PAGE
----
chocolate for poetry

I do a lot of barters. I’ve bartered for tomatoes (last year my favorite farmer gave me an almost endless supply of “seconds” tomatoes in exchange for a constant supply of Raspberries de Pizan—made with raspberries another farmer down the road had grown!), ad space, photography, art, Thai yoga massages, books, web design, graphic design, publicity, clothes clothes clothes, picture framing, and so much more.

I don’t know how to say this politely because I have a feeling some of my current barterees (?) read this here blog, but I think this is the best barter I’ve ever done: chocolates for poetry.

Remember my swooning over the cutie-pie poet Matthew Dickman? No? OK, here’s everything I’ve ever said about him. Via the magical internet, we’ve become email pals. (I love you, magical internet.) When Matthew went to Marfa, Texas (this bizarrely awesome teeny tiny town pretty much owned by artists you’ve probably heard of because it seems all the cool kids know about Marfa. All I know about it is that there is beautiful stationary in the hotel Jacob stays in when he’s there, which is weirdly often—I’m not sure how this miniscule Texas town can afford to keep having amazing indie bands come play there, but they do, so good for them) and needed a chocolate fix he asked if I wanted to trade chocolate for poetry.

Oh, my. Oh my! What an offer! So I did, and he did, and here’s the result.

(And vegans, I know what you’re going to say: pork bellies, wtf? My friends: please note how the poem begins on a sad, lonely street and ends up in a chocolatey, happy, pork belly-free place—a vegan utopia, if you will.

Anyway that’s how I’m reading it.)

Prepare to have your breath taken away:


for Lagusta Yearwood

The kitchen of Le Pigeon is empty

but for the ghosts of Bordeaux and pork bellies, a dark

black cherry sauce. I’m walking home

through a district

of porches and tea-lights lighting up backyards and living

rooms. People must love each other

here. Have you ever stayed up drinking

all night and in the morning

wake up feeling like the Irish Republican Army

found out you voted for Home Rule, pushed you in a van

while you slept, and woke you up

by cracking your head open with a metal pipe? I keep thinking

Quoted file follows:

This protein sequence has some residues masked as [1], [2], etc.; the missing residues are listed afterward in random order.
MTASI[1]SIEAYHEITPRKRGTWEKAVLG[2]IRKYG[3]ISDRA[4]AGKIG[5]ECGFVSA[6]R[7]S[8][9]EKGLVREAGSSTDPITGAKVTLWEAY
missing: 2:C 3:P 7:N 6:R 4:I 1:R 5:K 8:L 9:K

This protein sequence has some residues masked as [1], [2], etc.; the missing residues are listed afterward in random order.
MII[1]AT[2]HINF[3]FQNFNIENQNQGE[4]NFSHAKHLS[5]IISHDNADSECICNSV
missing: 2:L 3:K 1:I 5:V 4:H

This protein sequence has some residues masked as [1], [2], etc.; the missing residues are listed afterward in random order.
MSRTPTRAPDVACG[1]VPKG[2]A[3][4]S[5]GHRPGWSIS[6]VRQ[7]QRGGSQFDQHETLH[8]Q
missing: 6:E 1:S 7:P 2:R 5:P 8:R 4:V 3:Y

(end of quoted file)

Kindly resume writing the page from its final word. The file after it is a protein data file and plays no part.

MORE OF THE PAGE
that my life would be better

if I ended up in an abbey with a wooden bowl and a wooden desk

to eat and sleep on. I was feeling alone

and miserable when the chocolates Lagusta sent

arrived in a big white box. Peanut butter cups and triangles

full of coconut and cream, little spicy ones

made with peppers like a Lorca poem. After the first one melted

over my tongue

it was all blue stockings flashing through the grass and springtime

though it’s January, ridiculous

horn sections and string quartets. The chocolates are amazing!

One minute you’re listening to Leonard Cohen,

looking around the house for a razor

you can run along your arm without the worry of fainting,

and the next your mouth is full

of vulva-shaped bonbons, you’re speaking French, writing apologies

to all the women you’ve kissed, cutting

everything red into the shape of a heart, breaking

like a storm and then forming again into a kind of brave, beautiful, parade.

14 Responses to “chocolate for poetry”

  1. ruby

    I can’t believe he wrote you a poem. What a wonderful thing to read after biking home past the dirty snow on this springlike Saturday night.

  2. brittany



    • lagusta

      none! I mean, sourdough starter is free–let’s meet up & i’ll give you some & money for the delicious pumpkins!

  3. laceyputnam

    The poem he wrote for you is beautiful. I also love his other poems.
    You are one lucky lady!!!

  4. W.F.Roby

    Not to shit in your soup, but this “poem” of Dickman’s is more of the same. Where’s the craft? Where’s his attention to detail? Why is this a poem and not broken prose? There’s no spiritual charge, no electricity, nothing to make me stand to my toe’s tips. Typical of Dickman’s work, there is zero sense of craftsmanship. Why break the following lines this way —

    “made with peppers like a Lorca poem. After the first one melted
    over my tongue
    it was all blue stockings flashing through the grass and springtime
    though it’s January, ridiculous”

    rather than break it any other way? Remove the breaks from the lines and this is flabby prose. Hipster poetry for those unfamiliar with our cultural and literary history.

    I say give back the poems and keep your yummy looking chocolate.


    • lagusta

      Wow, way to rain on my parade, yo. I actually have some poetry cred–I studied English in school, and spent my entire senior year writing a (prize-winning!) thesis on Adrienne Rich. Until I became a chef, poetry was pretty much my life. So, sorry, but I know my Sharon Olds from my W.S. Merwin, and I hereby decree that Dickman is the shiz.

      The line breaks are perfect. Step off. Clearly you don’t get what chocolate does

      over [your] tongue

      And why you’d want to highlight it.

      “our cultural and literary history”? Ugh. Sorry if you feel the riff raff is intruding on your turf.


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